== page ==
Experiments

You’ve probably seen social experiments before in the popular media – think about Big Brother House, Survivor, and other ‘reality’ shows where the producers manipulate variables in the environment and see what results. One of my favorite social experiments on TV is the hidden camera show “What would you do?”

The show’s anchor John Quiñones, test the public on ethnic issues regarding sexism, racism, bigotry, and hate. In the following episode we see him ‘testing’ the public’s reaction to racial profiling by a security guard.

While these shows are interesting, enlightening, and entertaining, they do not follow the experimental method very well. Generally a researcher will control a setting and carefully manipulate one (or more) variables watching for any change in other variables. These shows occur in natural settings, public that are impossible to control. That is not to say that social research can’t be conducted in real-life settings (see experiments in natural settings), just that there are many more concerns and less control. These shows also lack control groups. As you will read in the Babbie textbook (Chapter 8), the only way to insure internal validity is to test a treatment or research group (in which a variable is manipulated) against a control group (in which nothing is changed). In these cases, the research design calls for both a pre-test and a post-test to rule out other factors (aka confounding or intervening variables) which might be causing a change in the observed variable.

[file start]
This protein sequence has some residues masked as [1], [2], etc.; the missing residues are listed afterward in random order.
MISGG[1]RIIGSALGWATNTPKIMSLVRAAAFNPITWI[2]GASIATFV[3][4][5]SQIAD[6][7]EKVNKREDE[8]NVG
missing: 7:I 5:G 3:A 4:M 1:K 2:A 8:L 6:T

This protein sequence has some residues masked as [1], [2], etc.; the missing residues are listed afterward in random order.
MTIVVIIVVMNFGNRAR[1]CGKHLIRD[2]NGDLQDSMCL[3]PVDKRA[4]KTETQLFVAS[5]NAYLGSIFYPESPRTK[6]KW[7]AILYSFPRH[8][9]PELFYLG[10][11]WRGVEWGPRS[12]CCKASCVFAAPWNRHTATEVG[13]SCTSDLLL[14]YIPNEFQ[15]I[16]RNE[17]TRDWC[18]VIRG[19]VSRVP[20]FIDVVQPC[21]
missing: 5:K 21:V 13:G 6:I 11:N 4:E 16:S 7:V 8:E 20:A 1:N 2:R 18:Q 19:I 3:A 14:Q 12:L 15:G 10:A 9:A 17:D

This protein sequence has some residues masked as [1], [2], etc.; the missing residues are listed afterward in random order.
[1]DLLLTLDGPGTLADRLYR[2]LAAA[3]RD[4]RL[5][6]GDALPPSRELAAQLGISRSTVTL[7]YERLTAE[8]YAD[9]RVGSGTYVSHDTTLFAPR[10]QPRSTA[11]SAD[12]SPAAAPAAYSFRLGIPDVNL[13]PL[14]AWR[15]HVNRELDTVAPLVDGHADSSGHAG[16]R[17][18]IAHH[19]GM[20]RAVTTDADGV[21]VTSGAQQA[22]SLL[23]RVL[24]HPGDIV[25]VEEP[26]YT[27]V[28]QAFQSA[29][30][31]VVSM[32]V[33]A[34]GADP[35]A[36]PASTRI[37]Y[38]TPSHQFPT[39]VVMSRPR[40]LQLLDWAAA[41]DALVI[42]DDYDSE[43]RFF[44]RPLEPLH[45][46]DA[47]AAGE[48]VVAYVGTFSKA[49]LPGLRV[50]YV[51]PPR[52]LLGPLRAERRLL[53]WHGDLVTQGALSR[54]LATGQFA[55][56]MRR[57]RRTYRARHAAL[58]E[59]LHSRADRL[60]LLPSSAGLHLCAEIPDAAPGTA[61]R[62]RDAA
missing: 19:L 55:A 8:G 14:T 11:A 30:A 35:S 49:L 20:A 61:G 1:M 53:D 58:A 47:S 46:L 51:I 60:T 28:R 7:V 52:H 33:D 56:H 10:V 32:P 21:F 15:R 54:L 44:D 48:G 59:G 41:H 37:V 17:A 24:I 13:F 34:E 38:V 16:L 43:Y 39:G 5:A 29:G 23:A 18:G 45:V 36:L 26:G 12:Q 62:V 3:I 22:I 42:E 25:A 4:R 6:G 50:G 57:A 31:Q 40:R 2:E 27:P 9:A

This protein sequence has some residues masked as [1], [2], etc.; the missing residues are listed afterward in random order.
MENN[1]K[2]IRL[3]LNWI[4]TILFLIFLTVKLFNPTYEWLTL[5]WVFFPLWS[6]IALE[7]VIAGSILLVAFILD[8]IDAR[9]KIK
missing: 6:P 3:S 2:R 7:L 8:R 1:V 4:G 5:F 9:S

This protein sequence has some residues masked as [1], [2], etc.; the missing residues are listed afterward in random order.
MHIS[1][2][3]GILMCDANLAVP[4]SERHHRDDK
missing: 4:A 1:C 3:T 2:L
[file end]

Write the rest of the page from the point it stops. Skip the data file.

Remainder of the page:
Moreover, the pre-test/ post-test scenario itself may be enough to cause a change in some variables. Think about it this way, if you wanted to test whether a lesson was effective in teaching students, you might give them a test on Monday. Then you may divide them into groups and teach half of the class about the topic (treatment group), while not teaching the other half (control group). Then you would give them all a test on Friday. More-than-likely you would see an improvement in everyone’s test scores. Why? Because they all had a pre-test and learned a little bit about the test itself (aka the ‘testing effect’). As a result of this effect, many researchers will use a Solomon Four Group Design to help test for control for the effect of the pre-test. In this design, two groups receive the treatment (one with and one without pretest) and two groups serve as controls (one with and one without pretest).

 

I would like for you to now read Babbie Chapter 8, take your chapter quiz, then do Excersise 12 – Social Experiments.

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